11 Simple Use Case – Getting a File The user issues a get command on a client machine The software looks up the replica catalogue to find the nearest copy of the file The file is transferred from that copy If the transfer fails, the software looks up the replica catalogue again to find the next nearest copy, and tries to transfer that instead

12 Fault Tolerance Probably the most important requirement of QCDgrid Central control thread –Constantly monitoring nodes to make sure they are still working Node fails without warning – sent to the system administrator –Control thread begins to replicate the files that were on the node elsewhere Nodes can be temporarily disabled if they have to be shut down or rebooted –Prevents the grid moving data around unnecessarily A secondary node is constantly monitoring the central node –Backing up the replica catalogue and configuration files. –Grid can still be accessed (albeit read-only) if the central node goes down

13 Current Progress Data grid software has been implemented and is undergoing testing A 4 node test grid has been set up across two of the sites (Edinburgh and Liverpool) A web-based status monitor exists, allowing users to check the state of the data grid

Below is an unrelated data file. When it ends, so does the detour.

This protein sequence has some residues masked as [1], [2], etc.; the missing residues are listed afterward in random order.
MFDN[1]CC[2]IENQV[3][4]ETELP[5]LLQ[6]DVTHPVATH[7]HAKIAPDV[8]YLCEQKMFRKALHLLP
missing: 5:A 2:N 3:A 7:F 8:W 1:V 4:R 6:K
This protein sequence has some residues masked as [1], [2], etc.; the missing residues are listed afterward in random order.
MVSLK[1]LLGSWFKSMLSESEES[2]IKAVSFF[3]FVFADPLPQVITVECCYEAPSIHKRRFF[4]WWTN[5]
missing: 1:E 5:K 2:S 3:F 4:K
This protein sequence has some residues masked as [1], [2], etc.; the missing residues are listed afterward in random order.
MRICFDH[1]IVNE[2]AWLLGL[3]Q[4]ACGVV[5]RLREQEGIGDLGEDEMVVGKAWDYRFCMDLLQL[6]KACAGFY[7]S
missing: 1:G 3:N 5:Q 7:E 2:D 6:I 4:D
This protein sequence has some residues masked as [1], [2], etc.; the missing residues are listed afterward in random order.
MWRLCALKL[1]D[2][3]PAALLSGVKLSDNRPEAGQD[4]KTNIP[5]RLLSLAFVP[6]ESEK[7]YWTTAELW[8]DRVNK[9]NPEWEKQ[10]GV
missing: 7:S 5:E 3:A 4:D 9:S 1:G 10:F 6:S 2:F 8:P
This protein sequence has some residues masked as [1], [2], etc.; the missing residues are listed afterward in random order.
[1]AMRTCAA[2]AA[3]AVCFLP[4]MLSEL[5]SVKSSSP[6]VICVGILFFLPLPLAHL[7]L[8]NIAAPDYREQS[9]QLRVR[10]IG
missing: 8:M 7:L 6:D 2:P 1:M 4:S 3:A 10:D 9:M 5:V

14 Metadata Storing metadata which describes the actual data –This allow users to see what is on the grid and find what they want more easily Data described by XML metadata files –A schema is being developed for the QCD metadata The XML files stored centrally in an XML database – the QCDGrid metadata catalogue –Using Apache Xindice The XML files will also be submitted to the data grid itself –Ensures there is a backup copy of the metadata –Metadata catalogue can be reconstructed from the data grid in the event that it is lost

15 Implementation of Metadata Data submitted to the grid must be accompanied by a valid metadata file This can be enforced by checking it against the schema A submission tool (graphical or command line) takes care of sending the data and metadata to the right places The Xindice XML database is accessed as a grid service The API for this is being developed by the OGSA DAI project A graphical metadata browser will allow easy access to data stored on the grid, based on meaningful characteristics

16 Current Progress XML schema development is well advanced –Prototype available Metadata browser applet exists –May require modification due to changes in APIs used Metadata catalogue –OGSA DAI project are providing grid service software to QCDGrid

17 Conclusions Aim – To implement a 'QCDgrid' to become a production environment for UKQCD Developed a prototype distributed data grid – Adding real data to the grid this month Developed a prototype XML schema and browser Utilising the OGSA DAI grid service software for the XML metadata catalogue

18 References QCDGrid –Software mailing list: –Project information –Or see: /grid/qcdgrid/ –Example Schema, see: –http://www.ph.ed.ac.uk/ukqcd/community/the_grid/xml_sc hema/xml_schema.html GridPP –http://www.gridpp.ac.uk